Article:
# Does $\sum_{i=1}^n n^{k_i}$ determines $(k_1,…,k_n)$?

Let $$k_1,...,k_n\in\mathbb{N}$$. Does the power sum $$\sum_{i=1}^n n^{k_i}$$ uniquely determines the $$n$$-tuple $$(k_1,...,k_n)$$?

Remark: In the case $$n=2$$, this is true. However, when trying to generalize to an arbitrarily sized sum, it doesn't hold. For example, $$2^0+2^0+2^2=2^1+2^1+2^1.$$ I then thought of a fixed sum size, equal to the considered base, but I don't know exactly how to argue or build this bijection. The motivation behind this question comes from trying to determine the $$n$$-tuple $$(k_1,...,k_n)$$ from the sum $$\sum_{i=1}^n g(k_i),$$ where $$g$$ is some constructible function.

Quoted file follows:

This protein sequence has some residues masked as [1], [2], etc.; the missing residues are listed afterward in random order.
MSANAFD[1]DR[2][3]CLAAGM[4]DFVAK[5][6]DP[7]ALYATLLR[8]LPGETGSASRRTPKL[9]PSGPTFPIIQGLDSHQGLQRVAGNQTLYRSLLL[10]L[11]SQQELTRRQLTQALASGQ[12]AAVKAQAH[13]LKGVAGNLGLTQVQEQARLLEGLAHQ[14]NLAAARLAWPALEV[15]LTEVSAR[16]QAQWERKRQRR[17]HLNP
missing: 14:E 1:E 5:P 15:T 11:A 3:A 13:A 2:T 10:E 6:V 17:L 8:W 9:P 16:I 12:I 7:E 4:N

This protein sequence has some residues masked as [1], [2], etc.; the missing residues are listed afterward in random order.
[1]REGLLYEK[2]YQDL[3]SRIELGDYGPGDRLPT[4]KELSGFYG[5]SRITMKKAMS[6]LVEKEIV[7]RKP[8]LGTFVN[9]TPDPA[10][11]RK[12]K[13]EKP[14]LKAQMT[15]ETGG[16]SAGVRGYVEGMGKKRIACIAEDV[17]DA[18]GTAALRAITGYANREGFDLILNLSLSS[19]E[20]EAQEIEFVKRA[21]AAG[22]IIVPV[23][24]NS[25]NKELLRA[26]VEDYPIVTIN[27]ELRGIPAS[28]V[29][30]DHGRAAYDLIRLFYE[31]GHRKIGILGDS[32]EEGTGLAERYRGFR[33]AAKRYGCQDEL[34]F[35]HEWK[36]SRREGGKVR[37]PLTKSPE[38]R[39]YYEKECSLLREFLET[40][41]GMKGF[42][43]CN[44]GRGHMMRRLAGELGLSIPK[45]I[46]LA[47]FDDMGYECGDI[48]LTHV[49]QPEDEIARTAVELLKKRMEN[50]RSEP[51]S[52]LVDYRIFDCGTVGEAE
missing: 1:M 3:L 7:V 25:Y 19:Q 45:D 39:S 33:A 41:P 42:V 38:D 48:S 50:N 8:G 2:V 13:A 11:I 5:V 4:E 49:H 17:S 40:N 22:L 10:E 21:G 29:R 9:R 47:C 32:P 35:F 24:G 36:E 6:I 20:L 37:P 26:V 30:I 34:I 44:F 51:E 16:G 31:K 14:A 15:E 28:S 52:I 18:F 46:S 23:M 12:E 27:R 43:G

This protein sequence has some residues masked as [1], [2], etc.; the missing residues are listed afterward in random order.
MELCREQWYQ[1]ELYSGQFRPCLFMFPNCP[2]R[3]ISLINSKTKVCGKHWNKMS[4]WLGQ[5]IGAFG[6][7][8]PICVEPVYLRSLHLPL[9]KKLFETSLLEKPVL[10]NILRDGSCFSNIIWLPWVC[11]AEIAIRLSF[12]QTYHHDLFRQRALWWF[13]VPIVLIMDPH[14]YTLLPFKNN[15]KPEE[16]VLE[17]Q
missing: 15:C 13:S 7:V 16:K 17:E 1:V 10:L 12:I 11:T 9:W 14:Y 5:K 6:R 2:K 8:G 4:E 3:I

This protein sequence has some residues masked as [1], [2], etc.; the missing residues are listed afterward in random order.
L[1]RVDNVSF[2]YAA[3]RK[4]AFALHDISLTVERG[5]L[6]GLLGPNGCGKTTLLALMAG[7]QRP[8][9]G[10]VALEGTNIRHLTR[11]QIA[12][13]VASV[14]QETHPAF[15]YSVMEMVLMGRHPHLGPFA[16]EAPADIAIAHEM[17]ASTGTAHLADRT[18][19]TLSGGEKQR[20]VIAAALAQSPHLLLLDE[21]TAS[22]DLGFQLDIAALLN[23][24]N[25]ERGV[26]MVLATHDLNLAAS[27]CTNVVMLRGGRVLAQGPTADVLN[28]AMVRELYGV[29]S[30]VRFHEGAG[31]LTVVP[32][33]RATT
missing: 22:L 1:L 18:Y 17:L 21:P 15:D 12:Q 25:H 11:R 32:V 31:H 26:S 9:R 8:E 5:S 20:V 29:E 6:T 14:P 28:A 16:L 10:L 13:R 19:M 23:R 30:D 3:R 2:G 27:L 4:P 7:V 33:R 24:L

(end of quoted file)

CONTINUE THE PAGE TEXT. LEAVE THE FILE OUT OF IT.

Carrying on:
Obviously you can only hope to determine the $$n$$-tuple up to permutation, and you can only hope to determine even that when $$n>1$$. So I'll assume that's what you want. And as you see, it doesn't work in general when the number of $$k_i$$ is not equal to the base of the exponent.
Then the answer is yes, if you know $$n$$. It's a corollary of the uniqueness of base-$$n$$ representations. You can read off the $$k_i$$ from the digits of the number $$s = \sum_{i=1}^n n^{k_i}$$ written base $$n$$. The $$j^{\small\text{th}}$$ digit ($$j=0$$ is the first digit) will tell you how many $$k_i$$ are equal to $$j$$, unless there is exactly one $$1$$ and no other nonzero digits in $$s$$, in which case all the $$k_i$$ are equal to $$j-1$$ where $$j$$ is the place where the $$1$$ occurs.